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Biological and physical drivers of bio-mediated sediment resuspension: A flume study on Cerastoderma edule
Cozzoli, F.; Gomes da Conceiçâo, T.; van Dalen, J.; Fang, X.; Gjoni, V.; Herman, P.M.J.; Hu, Z.; Soissons, L.M.; Walles, Brenda; Ysebaert, T.; Bouma, T.J. (2020). Biological and physical drivers of bio-mediated sediment resuspension: A flume study on Cerastoderma edule. Est., Coast. and Shelf Sci. 241: 106824. https://dx.doi.org/10.1016/j.ecss.2020.106824

Bijhorende info:
In: Estuarine, Coastal and Shelf Science. Academic Press: London; New York. ISSN 0272-7714; e-ISSN 1096-0015, meer
Peer reviewed article  

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Author keywords
    Bioturbation; Cohesiveness; Body size; Allometry; Sediment resuspension; Cerastoderma edule

Auteurs  Top 
  • Cozzoli, F., meer
  • Gomes da Conceiçâo, T.
  • van Dalen, J., meer
  • Fang, X.
  • Gjoni, V.
  • Herman, P.M.J., meer
  • Hu, Z.
  • Soissons, L.M., meer
  • Walles
  • Ysebaert, T., meer
  • Bouma, T.J., meer

Abstract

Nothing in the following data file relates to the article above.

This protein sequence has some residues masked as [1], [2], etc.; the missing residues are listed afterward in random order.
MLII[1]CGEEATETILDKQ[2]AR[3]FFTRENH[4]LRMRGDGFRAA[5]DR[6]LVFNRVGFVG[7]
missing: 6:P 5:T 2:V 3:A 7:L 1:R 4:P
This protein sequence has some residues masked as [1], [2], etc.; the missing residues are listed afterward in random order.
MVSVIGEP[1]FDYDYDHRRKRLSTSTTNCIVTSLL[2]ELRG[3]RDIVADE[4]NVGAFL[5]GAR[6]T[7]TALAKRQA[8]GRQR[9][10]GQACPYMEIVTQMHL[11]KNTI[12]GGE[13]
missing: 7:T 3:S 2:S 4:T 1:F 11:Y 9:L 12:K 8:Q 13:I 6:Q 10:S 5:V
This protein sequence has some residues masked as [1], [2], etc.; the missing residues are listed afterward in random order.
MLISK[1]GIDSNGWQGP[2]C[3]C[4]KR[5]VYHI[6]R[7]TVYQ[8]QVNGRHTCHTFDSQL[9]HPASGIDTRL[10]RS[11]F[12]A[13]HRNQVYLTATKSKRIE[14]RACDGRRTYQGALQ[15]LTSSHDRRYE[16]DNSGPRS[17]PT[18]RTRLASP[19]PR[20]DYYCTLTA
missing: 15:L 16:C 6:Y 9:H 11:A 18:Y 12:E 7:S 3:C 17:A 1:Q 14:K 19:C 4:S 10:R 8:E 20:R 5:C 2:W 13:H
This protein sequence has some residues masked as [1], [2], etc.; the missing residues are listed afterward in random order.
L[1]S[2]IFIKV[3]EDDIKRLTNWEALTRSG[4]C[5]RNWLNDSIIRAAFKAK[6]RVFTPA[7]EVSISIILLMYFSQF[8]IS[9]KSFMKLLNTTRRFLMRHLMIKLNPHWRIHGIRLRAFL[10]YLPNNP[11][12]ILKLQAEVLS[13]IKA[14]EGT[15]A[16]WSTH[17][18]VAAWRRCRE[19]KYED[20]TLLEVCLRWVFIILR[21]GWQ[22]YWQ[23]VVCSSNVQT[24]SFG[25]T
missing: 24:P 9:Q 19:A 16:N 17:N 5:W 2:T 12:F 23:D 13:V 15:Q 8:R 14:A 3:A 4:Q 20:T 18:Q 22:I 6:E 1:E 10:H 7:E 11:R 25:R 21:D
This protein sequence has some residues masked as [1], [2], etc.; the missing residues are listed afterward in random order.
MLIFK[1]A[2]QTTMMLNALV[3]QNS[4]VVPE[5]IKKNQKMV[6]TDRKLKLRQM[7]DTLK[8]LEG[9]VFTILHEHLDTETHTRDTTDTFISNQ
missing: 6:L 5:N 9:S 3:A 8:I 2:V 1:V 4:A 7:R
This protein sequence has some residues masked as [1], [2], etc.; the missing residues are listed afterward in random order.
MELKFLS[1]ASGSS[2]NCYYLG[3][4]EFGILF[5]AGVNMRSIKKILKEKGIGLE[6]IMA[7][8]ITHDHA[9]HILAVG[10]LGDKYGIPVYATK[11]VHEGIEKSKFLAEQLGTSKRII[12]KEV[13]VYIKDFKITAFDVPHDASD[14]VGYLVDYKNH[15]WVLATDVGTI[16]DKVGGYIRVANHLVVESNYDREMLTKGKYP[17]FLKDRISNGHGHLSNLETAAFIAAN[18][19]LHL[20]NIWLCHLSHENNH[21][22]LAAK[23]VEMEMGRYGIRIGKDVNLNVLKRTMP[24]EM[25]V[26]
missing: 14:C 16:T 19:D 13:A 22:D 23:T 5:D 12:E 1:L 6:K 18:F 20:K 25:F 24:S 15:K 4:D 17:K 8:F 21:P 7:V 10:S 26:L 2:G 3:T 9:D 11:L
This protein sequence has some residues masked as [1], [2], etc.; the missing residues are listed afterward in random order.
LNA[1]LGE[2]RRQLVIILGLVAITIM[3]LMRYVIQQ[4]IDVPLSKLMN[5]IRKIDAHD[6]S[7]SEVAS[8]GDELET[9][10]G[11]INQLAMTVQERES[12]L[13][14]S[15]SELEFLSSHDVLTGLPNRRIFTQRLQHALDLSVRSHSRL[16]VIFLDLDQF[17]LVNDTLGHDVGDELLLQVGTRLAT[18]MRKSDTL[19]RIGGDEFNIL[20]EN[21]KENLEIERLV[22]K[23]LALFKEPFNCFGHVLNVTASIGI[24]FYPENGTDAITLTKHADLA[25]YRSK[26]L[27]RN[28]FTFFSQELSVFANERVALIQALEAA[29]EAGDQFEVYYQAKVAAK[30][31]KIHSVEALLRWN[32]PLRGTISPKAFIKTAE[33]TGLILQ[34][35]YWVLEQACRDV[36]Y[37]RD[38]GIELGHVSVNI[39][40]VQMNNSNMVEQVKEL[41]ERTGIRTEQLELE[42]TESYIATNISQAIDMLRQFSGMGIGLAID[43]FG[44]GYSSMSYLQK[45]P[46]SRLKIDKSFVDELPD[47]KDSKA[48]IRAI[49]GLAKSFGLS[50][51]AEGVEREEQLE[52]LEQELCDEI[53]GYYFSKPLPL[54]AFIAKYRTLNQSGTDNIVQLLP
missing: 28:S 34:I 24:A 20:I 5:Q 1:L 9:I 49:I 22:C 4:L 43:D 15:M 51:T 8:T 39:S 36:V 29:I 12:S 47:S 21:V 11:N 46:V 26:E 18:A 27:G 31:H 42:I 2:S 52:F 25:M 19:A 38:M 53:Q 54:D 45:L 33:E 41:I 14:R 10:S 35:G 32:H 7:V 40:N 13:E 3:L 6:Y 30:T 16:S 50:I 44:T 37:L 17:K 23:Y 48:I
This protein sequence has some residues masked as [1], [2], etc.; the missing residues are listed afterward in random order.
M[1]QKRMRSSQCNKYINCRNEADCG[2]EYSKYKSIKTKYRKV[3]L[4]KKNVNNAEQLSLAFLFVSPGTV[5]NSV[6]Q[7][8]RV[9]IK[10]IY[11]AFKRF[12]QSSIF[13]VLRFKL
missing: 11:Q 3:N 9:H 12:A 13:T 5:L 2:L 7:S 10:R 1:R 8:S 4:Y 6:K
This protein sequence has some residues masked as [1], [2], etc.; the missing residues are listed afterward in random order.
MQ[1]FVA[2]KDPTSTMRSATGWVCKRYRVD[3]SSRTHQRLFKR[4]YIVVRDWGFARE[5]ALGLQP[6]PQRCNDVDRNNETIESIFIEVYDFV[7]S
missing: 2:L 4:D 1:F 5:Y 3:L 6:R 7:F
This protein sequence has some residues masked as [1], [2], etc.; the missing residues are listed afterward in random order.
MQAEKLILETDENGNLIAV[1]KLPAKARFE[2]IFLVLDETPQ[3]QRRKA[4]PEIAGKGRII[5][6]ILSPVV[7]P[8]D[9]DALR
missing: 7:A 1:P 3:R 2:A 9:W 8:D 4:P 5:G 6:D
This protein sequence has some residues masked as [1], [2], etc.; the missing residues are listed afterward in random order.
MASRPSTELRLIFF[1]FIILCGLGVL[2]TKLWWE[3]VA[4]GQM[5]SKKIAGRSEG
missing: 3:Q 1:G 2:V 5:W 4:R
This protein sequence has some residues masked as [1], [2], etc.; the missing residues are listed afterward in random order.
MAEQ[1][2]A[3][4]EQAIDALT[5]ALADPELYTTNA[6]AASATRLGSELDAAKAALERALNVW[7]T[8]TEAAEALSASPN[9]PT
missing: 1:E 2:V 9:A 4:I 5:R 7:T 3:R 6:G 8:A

Predictive models accounting for the effect of bioturbation on sediment resuspension must be based on ecological theory as well as on empirical parametrizations. The scaling trend of individual metabolic and activity rates with body mass may be a key to the mechanistic understanding of the observed patterns. With this study we tested if general size scaling rules in bio-mediated sediment resuspension may apply to a broad range of physical contexts for the endobenthic bivalve Cerastoderma edule. The effect on sediment resuspension of populations of C. edule differing by individual size was measured across physical gradients of current velocity and sediment composition in terms of fraction of fine particles. C. edule were able to enhance the resuspension of sediment containing silt, while they had scarce effect on the resuspension of coarse sediment. The effect of bioturbation was maximal at intermediate current velocity, when the hydrodynamic forcing is not strong enough to overcome the abiotic sediment resistance but it is able to suspend the bioturbated sediment. Although differences in sediment silt content and intensities of hydrodynamic stress have a relevant influence in determining the bioturbators individual contribution to sediment resuspension, the observed mass scaling trend is consistent across all treatments and close to theoretical expectation for size scaling of individual metabolic rates. This observation supports the hypothesis that the contribution of individual bioturbators to sediment resuspension is directly related to their energy use. Therefore, the proposed approach allows the formulation of expectations of biotic contribution to sediment resuspension based on the general size scaling laws of individual energy use.

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